Line of business leaders want to have more control over the choice of business systems they use to meet their team goals.
But they also want to ensure the choices they make are future proof and will deliver efficiencies. For that reason, rather than excluding IT, they recognise how important it is that the systems they choose align with the way the rest of the company works.
These business leaders recognise IT for what it has become — the business enabler, helping them fulfil their mission in the organisation. This assistance can be provided across a range of areas — from policy and governance through to executive alignment and value delivery.
Nicolas Aidoud, a long-time IT industry executive whose past roles include stints as a managing director both in Australia and overseas, says the CIO was once seen as an obstacle by businesses that wanted to do more, try different things or move faster. Now, however, with cloud and other digital technologies, CIOs are expected to help develop business models.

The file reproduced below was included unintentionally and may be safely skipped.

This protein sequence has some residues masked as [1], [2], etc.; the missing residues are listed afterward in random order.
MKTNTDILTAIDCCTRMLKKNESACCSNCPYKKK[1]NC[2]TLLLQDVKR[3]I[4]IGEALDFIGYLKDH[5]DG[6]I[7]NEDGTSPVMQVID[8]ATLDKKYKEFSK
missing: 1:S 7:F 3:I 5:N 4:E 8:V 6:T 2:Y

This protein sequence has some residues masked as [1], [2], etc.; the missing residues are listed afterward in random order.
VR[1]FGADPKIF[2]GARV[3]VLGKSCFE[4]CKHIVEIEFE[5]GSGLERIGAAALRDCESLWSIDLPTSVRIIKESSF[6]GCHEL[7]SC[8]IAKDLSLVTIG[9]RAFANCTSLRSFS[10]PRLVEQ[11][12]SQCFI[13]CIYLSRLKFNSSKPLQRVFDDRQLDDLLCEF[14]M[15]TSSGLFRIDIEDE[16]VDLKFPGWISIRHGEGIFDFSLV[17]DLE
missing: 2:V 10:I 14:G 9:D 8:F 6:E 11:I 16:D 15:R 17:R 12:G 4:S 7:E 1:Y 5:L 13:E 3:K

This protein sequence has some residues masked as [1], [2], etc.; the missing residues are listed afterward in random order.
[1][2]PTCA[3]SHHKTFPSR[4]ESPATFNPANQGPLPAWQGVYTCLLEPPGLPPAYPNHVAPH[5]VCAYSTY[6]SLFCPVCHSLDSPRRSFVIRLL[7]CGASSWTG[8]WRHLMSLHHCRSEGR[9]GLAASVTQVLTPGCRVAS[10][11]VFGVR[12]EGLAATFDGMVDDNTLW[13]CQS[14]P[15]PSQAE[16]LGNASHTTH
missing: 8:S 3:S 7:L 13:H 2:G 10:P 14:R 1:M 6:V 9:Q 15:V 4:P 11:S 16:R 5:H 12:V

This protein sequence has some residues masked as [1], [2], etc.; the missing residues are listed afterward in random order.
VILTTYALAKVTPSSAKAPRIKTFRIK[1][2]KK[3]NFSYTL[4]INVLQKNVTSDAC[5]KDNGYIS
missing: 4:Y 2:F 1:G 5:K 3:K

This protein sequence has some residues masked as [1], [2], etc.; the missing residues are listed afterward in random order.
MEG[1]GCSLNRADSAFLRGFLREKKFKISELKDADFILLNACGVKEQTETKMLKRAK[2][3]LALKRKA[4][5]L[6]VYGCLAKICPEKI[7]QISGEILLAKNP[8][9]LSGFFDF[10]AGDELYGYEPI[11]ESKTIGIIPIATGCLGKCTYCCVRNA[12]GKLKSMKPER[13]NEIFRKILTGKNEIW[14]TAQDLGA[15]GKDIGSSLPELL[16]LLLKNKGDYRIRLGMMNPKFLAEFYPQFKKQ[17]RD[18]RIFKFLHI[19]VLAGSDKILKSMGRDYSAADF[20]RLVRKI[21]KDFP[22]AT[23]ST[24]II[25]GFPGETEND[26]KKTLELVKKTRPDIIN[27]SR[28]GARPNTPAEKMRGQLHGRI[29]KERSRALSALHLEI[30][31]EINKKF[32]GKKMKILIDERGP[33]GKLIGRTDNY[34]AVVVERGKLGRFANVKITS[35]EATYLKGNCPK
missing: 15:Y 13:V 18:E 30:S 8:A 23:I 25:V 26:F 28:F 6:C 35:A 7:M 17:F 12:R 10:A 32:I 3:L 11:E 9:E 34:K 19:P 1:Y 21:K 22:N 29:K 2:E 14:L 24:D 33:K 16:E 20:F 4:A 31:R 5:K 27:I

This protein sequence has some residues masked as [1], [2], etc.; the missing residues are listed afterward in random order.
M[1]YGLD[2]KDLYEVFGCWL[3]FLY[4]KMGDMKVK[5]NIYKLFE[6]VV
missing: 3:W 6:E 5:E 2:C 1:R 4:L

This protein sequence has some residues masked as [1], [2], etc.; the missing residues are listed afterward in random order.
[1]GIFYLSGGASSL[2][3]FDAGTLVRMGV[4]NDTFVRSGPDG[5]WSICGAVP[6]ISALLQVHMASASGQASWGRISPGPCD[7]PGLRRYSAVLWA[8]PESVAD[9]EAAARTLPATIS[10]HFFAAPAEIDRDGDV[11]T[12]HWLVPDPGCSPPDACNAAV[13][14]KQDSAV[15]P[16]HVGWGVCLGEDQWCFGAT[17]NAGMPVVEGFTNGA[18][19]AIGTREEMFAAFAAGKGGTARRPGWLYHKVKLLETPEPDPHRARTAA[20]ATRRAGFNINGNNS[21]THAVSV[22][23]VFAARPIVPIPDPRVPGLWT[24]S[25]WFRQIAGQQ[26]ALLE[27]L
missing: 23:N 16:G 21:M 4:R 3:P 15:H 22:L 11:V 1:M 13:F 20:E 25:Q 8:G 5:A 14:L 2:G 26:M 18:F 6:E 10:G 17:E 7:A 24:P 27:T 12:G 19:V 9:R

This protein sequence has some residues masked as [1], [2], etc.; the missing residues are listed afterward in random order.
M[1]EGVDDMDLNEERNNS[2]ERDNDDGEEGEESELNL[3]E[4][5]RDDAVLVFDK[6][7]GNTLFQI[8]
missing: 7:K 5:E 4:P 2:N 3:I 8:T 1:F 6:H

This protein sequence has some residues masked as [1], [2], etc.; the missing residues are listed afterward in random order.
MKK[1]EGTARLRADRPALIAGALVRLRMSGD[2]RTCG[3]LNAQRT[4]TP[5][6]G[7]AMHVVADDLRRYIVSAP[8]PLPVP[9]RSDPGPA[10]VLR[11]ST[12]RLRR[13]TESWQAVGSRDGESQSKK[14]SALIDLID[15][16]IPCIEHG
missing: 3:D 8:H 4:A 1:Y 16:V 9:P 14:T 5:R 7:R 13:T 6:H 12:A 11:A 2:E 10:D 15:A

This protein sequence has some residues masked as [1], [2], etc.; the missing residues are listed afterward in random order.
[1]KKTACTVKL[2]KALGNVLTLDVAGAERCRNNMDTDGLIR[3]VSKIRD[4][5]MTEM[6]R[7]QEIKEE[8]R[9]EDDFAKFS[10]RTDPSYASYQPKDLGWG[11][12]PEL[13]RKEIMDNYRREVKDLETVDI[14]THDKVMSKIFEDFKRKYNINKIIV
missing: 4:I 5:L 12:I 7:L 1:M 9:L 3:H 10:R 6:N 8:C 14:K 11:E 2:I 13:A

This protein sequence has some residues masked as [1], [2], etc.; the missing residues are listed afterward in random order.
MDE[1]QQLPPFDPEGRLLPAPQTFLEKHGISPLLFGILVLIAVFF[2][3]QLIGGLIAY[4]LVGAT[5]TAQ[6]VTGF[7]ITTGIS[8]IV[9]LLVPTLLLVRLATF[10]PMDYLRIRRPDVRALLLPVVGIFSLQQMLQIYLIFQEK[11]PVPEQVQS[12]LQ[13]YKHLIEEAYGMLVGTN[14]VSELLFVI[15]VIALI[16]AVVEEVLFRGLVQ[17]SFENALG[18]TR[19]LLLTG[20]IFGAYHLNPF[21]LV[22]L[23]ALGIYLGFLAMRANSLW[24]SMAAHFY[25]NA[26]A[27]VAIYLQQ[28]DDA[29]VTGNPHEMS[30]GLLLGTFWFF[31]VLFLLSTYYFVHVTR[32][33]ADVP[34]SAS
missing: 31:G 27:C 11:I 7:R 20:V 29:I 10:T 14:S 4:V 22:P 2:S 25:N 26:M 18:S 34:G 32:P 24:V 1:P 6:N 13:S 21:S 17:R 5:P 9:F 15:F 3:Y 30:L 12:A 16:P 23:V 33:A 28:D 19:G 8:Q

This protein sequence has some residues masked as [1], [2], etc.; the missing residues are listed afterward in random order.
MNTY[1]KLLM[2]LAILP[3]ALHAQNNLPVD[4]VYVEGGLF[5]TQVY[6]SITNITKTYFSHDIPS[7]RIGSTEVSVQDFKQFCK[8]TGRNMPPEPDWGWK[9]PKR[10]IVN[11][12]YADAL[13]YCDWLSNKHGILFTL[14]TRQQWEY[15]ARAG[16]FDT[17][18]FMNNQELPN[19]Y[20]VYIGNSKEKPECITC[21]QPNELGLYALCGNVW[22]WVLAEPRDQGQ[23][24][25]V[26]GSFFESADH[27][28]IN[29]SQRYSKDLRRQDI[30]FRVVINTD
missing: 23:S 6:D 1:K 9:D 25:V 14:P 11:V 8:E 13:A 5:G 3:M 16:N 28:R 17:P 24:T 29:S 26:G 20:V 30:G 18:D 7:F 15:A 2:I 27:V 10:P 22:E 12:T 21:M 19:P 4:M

“Business [leaders] are starting to work more collaboratively with the CIO — sometimes encouraged by the CEO or influential vendors,” Aidoud says.
One area of expertise in particular where IT leaders should expect their peers to seek their advice is in the field of change management. The recent IBRS study into enterprise systems revealed that change management maturity continues to hinder implementation of enterprise solutions. Even those organisations that get change management right still struggle with getting all capabilities to be used by staff, stifling business innovation.
What’s more, IT, with its overarching view of the full enterprise, will also likely be called upon to describe — and help alleviate — the challenges of integration, an issue non-IT executives are becoming increasingly familiar with as they take more responsibility for purchasing business technology.